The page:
Blockchain

Blockchain is a technology that enables distributed permission-less database of transactions, verified by the network. It is mostly known for powering the Bitcoin, but it will have an impact far broader than enabling digital currency.

Why is this important?

The blockchain is said to be a disruption on the scale of the internet itself. The most prominent impact is on the financial sector – blockchain has been claimed to replace 80-90% of the cost of Wall street (Coinfox) and there are several blockchain powered trading and investment platforms available (LTP). However, in addition to banking and financial markets, blockchain is said to disrupt any sector with legacy databases, including healthcare, insurance, real estate, government and voting (VLAB, ShapingTomorrow). Estonia is already looking into using blockchain for health care records (Quartz), and Sony is developing an education platform powered by blockchain (TechCrunch).

One of the key impacts of blockchain is that it provides a technology of trust and eliminates the need for a middleman. This will allow truly distributed systems as well as new functionality such as smart contracts (LTP). Ethereum is one blockchain app platform, which aims to make blockchain based smart contracts easy to make (Medium). MIT has developed a platform called Enigma for secure data sharing, which enables analyzing the data by external applications while keeping the data itself private (BitcoinMagazine).

Things to keep an eye on

Blockchain potential has been noted by the business community, and 55% of firms in the global securities industry are engaged in R&D around it (ChainFinance). However, it is also useful to be aware of the challenges facing blockchain, which have less to do with the technology itself, but more on how it is applied. For example Bitcoin is suffering from problems in scaling and the power in the network falling to just a handful of people (Medium).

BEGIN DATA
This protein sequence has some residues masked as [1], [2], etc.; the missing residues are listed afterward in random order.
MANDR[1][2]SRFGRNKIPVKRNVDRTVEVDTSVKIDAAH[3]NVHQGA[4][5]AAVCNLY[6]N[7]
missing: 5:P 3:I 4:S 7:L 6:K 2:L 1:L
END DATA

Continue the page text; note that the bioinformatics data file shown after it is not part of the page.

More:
In Finland there is growing interest in blockchain, but it is not yet in the everyday vocabulary (Digitalist). It is included in one of the recent TEKES calls and there is a new Facebook group on the subject. ETLA has made a report on the subject last Autumn (ETLA). There are some startups focusing exclusively on blockchain, such as Nordledger, ”a blockchain venture production studio”. The potential of blockchain beyond the financial sector has been recognised also in Finland. One recent interesting initiative is the Thing2Data project, which aims to provide a platform for making everyday object ”smart” by adding unique identifiers to them and utilising blockchain to store and verify the data (TiVi).

Selected articles and websites

Know more about blockchain: overview, technology, application areas and use cases
Satoshi Roundtable: Blockchain is bigger than the Internet
Blockchain-Powered Trading and Investment Platforms
More than Money: Get the gist on bitcoins, blockchains, & smart contracts
Blockchain-Enabled Smart Contracts: Applications and Challenges
Programmable blockchains in context: Ethereum’s future